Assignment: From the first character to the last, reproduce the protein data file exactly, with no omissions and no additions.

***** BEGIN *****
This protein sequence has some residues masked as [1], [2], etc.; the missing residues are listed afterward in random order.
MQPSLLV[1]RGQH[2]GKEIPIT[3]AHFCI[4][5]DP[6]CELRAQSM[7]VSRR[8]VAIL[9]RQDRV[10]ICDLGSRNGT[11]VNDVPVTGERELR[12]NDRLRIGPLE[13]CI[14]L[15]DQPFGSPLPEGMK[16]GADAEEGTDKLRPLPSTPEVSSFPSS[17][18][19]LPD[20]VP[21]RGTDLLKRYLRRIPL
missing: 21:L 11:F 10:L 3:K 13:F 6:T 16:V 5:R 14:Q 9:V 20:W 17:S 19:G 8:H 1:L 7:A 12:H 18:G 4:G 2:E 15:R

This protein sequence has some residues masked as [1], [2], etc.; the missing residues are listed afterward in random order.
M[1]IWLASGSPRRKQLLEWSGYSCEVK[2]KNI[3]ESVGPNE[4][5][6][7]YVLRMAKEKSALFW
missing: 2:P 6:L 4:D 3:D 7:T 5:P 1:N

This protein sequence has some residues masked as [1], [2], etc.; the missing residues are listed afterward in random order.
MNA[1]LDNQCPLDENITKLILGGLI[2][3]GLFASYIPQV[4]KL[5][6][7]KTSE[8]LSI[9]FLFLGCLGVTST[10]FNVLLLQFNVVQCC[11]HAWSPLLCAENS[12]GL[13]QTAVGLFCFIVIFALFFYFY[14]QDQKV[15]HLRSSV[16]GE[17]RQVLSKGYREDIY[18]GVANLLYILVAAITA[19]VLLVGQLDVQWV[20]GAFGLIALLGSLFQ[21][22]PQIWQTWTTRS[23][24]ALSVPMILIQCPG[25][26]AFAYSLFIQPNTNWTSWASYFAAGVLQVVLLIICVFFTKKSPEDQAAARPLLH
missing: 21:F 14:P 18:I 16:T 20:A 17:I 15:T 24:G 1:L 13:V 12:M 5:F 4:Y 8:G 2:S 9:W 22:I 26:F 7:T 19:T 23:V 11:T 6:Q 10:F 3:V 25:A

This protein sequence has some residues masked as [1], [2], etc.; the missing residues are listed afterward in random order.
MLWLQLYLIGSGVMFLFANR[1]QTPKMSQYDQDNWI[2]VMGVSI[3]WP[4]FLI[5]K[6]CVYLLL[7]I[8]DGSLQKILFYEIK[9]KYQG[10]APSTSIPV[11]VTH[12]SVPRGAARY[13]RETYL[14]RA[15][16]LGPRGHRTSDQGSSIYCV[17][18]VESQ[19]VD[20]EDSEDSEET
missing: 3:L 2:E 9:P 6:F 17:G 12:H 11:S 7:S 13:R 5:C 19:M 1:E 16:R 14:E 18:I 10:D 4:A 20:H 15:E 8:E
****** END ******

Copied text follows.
This protein sequence has some residues masked as [1], [2], etc.; the missing residues are listed afterward in random order.
MQPSLLV[1]RGQH[2]GKEIPIT[3]AHFCI[4][5]DP[6]CELRAQSM[7]VSRR[8]VAIL[9]RQDRV[10]ICDLGSRNGT[11]VNDVPVTGERELR[12]NDRLRIGPLE[13]CI[14]L[15]DQPFGSPLPEGMK[16]GADAEEGTDKLRPLPSTPEVSSFPSS[17][18][19]LPD[20]VP[21]RGTDLLKRYLRRIPL
missing: 21:L 11:F 10:L 3:K 13:F 6:T 16:V 5:R 14:Q 9:V 20:W 17:S 19:G 8:H 1:L 7:A 12:H 18:G 4:G 2:E 15:R

This protein sequence has some residues masked as [1], [2], etc.; the missing residues are listed afterward in random order.
M[1]IWLASGSPRRKQLLEWSGYSCEVK[2]KNI[3]ESVGPNE[4][5][6][7]YVLRMAKEKSALFW
missing: 2:P 6:L 4:D 3:D 7:T 5:P 1:N

This protein sequence has some residues masked as [1], [2], etc.; the missing residues are listed afterward in random order.
MNA[1]LDNQCPLDENITKLILGGLI[2][3]GLFASYIPQV[4]KL[5][6][7]KTSE[8]LSI[9]FLFLGCLGVTST[10]FNVLLLQFNVVQCC[11]HAWSPLLCAENS[12]GL[13]QTAVGLFCFIVIFALFFYFY[14]QDQKV[15]HLRSSV[16]GE[17]RQVLSKGYREDIY[18]GVANLLYILVAAITA[19]VLLVGQLDVQWV[20]GAFGLIALLGSLFQ[21][22]PQIWQTWTTRS[23][24]ALSVPMILIQCPG[25][26]AFAYSLFIQPNTNWTSWASYFAAGVLQVVLLIICVFFTKKSPEDQAAARPLLH
missing: 21:F 14:P 18:I 16:T 20:A 17:I 15:T 24:G 1:L 13:V 12:M 5:F 4:Y 8:G 2:S 9:W 22:I 26:F 7:T 19:T 23:V 11:T 6:Q 10:F 3:V 25:A

This protein sequence has some residues masked as [1], [2], etc.; the missing residues are listed afterward in random order.
MLWLQLYLIGSGVMFLFANR[1]QTPKMSQYDQDNWI[2]VMGVSI[3]WP[4]FLI[5]K[6]CVYLLL[7]I[8]DGSLQKILFYEIK[9]KYQG[10]APSTSIPV[11]VTH[12]SVPRGAARY[13]RETYL[14]RA[15][16]LGPRGHRTSDQGSSIYCV[17][18]VESQ[19]VD[20]EDSEDSEET
missing: 3:L 2:E 9:P 6:F 17:G 12:H 11:S 7:S 13:R 5:C 19:M 1:E 16:R 14:E 18:I 10:D 4:A 20:H 15:E 8:E